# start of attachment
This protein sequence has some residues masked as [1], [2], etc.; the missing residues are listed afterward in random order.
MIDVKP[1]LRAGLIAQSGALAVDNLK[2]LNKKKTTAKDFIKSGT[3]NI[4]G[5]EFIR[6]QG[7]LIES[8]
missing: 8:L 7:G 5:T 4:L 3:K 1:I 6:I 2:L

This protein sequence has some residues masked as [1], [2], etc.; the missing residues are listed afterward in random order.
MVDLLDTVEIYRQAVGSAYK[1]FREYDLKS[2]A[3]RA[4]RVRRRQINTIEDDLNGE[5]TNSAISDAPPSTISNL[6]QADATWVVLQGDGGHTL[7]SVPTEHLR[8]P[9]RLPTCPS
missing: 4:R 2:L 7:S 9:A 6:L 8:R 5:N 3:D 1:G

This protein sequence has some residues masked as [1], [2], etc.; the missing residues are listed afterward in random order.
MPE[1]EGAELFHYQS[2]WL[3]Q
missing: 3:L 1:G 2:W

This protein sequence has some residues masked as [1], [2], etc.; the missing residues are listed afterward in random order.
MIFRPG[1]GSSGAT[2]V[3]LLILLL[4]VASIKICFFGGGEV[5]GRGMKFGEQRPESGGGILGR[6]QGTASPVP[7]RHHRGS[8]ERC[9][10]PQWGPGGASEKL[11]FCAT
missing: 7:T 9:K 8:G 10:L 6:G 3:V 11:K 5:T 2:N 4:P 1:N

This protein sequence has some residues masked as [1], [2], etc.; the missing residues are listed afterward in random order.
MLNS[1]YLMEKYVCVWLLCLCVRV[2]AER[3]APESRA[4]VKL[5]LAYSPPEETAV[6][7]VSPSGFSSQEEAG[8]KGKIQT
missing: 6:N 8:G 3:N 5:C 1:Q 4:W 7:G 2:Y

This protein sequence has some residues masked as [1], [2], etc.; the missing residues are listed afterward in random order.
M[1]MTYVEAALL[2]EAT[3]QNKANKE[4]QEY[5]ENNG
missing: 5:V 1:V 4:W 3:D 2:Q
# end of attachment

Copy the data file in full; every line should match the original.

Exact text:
This protein sequence has some residues masked as [1], [2], etc.; the missing residues are listed afterward in random order.
MIDVKP[1]LRAGLIAQSGALAVDNLK[2]LNKKKTTAKDFIKSGT[3]NI[4]G[5]EFIR[6]QG[7]LIES[8]
missing: 8:L 7:G 5:T 4:L 3:K 1:I 6:I 2:L

This protein sequence has some residues masked as [1], [2], etc.; the missing residues are listed afterward in random order.
MVDLLDTVEIYRQAVGSAYK[1]FREYDLKS[2]A[3]RA[4]RVRRRQINTIEDDLNGE[5]TNSAISDAPPSTISNL[6]QADATWVVLQGDGGHTL[7]SVPTEHLR[8]P[9]RLPTCPS
missing: 4:R 2:L 7:S 9:A 6:L 8:R 5:N 3:D 1:G

This protein sequence has some residues masked as [1], [2], etc.; the missing residues are listed afterward in random order.
MPE[1]EGAELFHYQS[2]WL[3]Q
missing: 3:L 1:G 2:W

This protein sequence has some residues masked as [1], [2], etc.; the missing residues are listed afterward in random order.
MIFRPG[1]GSSGAT[2]V[3]LLILLL[4]VASIKICFFGGGEV[5]GRGMKFGEQRPESGGGILGR[6]QGTASPVP[7]RHHRGS[8]ERC[9][10]PQWGPGGASEKL[11]FCAT
missing: 7:T 9:K 8:G 10:L 6:G 3:V 11:K 5:T 2:N 4:P 1:N

This protein sequence has some residues masked as [1], [2], etc.; the missing residues are listed afterward in random order.
MLNS[1]YLMEKYVCVWLLCLCVRV[2]AER[3]APESRA[4]VKL[5]LAYSPPEETAV[6][7]VSPSGFSSQEEAG[8]KGKIQT
missing: 6:N 8:G 3:N 5:C 1:Q 4:W 7:G 2:Y

This protein sequence has some residues masked as [1], [2], etc.; the missing residues are listed afterward in random order.
M[1]MTYVEAALL[2]EAT[3]QNKANKE[4]QEY[5]ENNG
missing: 5:V 1:V 4:W 3:D 2:Q